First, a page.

Seattle Opera kicked off its 50th season with Donizetti’s La fille du régiment. It seemed like a strange choice to me, because, well, it is not the best opera. In fact, it almost doesn’t seem like opera. It reminded me more of Gilbert & Sullivan’s Pirates of Penzance than a comedic bel canto like Così fan tutte.
Although there is some beautiful music and technical singing in La fille, the arias lack powerful, memorable melodies. Some parts are spoken instead of sung while other parts foreshadow Gilbert & Sullivan’s patter songs. It’s not uncommon for opera plots to be tissue-thin, but few operas have as little pretense to substance as the shamelessly silly La fille du régiment. Perhaps after the rigors of producing The Ring this summer, the company was due for something light and fun. Daughter of the Regiment certainly fits that bill.
In a passage from one of Louisa May Alcott’s books (I think it was Under the Lilacs) a young girl describes the opera. She says the elegant atmosphere creates a veneer of respectability for stories that most people would be ashamed to hear unadorned. Then I took it for typical Alcott prudishness. Now I think she was referring to Daughter of the Regiment.
After all, the very premise of a young girl expected to marry from among a group of collective fathers is eyebrow-raising. Until recently in America, the circumstances of Marie’s birth, revealed in the second act, could only have been spoken in whispers or sung in French. Seattle Opera has made a few humorous additions to the original that would probably have appalled Alcott as much as the original. At least, I assume that the potential mother in law cast in drag and singing about being drunk is a modern addition. (According to the booklet, the drinking song was by Offenbach, who also wrote Tales of Hoffman which will be performed later in the season – a witty touch.)And I am certain the Baroness of Humptulips and Comtesse of Sequim are unique to this production.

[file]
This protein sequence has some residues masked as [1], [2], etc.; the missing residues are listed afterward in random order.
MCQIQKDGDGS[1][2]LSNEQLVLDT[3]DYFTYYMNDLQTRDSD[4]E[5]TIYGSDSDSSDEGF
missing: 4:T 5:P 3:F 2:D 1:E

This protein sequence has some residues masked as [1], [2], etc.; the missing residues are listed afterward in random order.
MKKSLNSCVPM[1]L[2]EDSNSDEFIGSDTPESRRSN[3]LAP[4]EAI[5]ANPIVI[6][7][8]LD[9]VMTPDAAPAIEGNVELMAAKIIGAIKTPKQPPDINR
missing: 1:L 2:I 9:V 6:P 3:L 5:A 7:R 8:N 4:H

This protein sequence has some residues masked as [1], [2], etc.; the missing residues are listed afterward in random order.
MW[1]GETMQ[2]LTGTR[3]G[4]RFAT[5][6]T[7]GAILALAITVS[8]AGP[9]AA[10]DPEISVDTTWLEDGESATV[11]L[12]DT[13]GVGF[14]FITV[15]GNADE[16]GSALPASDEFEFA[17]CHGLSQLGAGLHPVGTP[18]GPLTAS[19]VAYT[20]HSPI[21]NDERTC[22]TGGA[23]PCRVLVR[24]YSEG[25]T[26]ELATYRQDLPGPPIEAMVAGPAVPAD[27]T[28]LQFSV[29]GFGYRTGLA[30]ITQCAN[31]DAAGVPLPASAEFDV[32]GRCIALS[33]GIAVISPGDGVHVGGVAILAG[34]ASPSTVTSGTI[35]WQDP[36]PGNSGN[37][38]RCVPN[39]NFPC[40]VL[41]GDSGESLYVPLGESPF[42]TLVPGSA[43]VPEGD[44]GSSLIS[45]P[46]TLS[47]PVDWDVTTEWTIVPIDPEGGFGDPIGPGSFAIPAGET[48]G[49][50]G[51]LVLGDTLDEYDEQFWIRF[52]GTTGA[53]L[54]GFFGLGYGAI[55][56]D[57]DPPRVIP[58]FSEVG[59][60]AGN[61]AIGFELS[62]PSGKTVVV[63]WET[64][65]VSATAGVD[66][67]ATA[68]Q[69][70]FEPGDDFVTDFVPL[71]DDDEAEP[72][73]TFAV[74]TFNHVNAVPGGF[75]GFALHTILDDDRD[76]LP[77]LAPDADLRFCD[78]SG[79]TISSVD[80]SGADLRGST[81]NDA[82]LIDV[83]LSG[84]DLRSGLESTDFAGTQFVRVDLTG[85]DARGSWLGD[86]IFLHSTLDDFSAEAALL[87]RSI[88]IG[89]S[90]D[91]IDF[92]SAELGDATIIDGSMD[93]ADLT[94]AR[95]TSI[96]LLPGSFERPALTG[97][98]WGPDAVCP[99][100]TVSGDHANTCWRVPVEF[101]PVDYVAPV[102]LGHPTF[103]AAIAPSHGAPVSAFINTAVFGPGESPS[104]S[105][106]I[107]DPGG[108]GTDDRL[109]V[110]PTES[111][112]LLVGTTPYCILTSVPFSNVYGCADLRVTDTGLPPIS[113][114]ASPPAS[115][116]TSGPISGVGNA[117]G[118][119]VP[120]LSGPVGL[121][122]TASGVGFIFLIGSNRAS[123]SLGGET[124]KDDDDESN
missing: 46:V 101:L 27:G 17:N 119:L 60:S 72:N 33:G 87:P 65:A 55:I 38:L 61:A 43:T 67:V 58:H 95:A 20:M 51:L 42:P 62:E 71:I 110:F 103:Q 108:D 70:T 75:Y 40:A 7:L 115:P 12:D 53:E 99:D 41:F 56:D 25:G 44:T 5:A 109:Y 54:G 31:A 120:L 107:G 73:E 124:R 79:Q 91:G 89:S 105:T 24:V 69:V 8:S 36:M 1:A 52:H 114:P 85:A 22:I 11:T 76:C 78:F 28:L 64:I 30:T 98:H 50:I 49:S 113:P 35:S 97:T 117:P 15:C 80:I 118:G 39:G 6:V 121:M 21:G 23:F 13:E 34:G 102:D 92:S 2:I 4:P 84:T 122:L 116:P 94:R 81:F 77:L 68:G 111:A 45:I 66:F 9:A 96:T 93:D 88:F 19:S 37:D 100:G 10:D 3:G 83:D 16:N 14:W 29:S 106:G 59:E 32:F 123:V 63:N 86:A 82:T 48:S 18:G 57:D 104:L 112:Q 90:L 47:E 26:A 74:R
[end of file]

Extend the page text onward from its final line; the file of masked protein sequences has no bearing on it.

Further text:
As Marie tries to learn the fashionable parlor songs that will make her acceptable to high society, she keeps backsliding (egged on by one of her regimental fathers) into military songs. Each time, the silent servant in the background stops working and starts dancing flamboyantly. He and the maid also routinely help themselves to the wine on their serving trays. These are small touches, but I absolutely love that Seattle Opera has enough confidence in its singers to place these potentially scene-stealing visual gags on the stage amidst the primary action of the story.
I think a lot of people don’t give opera a chance because they expect motionless singers stationed at center stage in some sort of marathon high school recital. Maybe some opera companies really do productions like that. But I know Seattle Opera’s gorgeous sets and dynamic staging make for a thoroughly enjoyable theatrical experience, even when the material is a little weak.
In La fille, tenor Lawrence Brownlee sings his way through an offstage bicycle crash before limping into a beautifully sung love scene. As Tonio he conveys as much character and humor in his movements as his songs. Sarah Coburn as Marie climbs on and off of a tavern bar without missing a beat. When Joyce Castle sings, the audience can hear the stuffy snobbery of the Marquise without reading the supertitles.
Seattle Opera never loses its focus on the music; even their drag queen – okay, drag duchess – is actually Peter Kazaras, director of the Seattle Opera Young Artists Program. Brownlee, Coburn, and Andrew Stenson, who will sing Tonio for two nights, all received training through this program. For all its weaknesses, La fille du régiment is a good vehicle for these artists. For example, it provides the tenor an aria with nine high Cs in the first act; his aria in Act Two is a perfect emotional counterpoint to Act One’s technicality.
In an art form where subscribers under age 40 qualify for a youth discount, the choice to open Seattle Opera’s 50th season with a showcases for the talent of its future stars may be the most exciting thing about this production.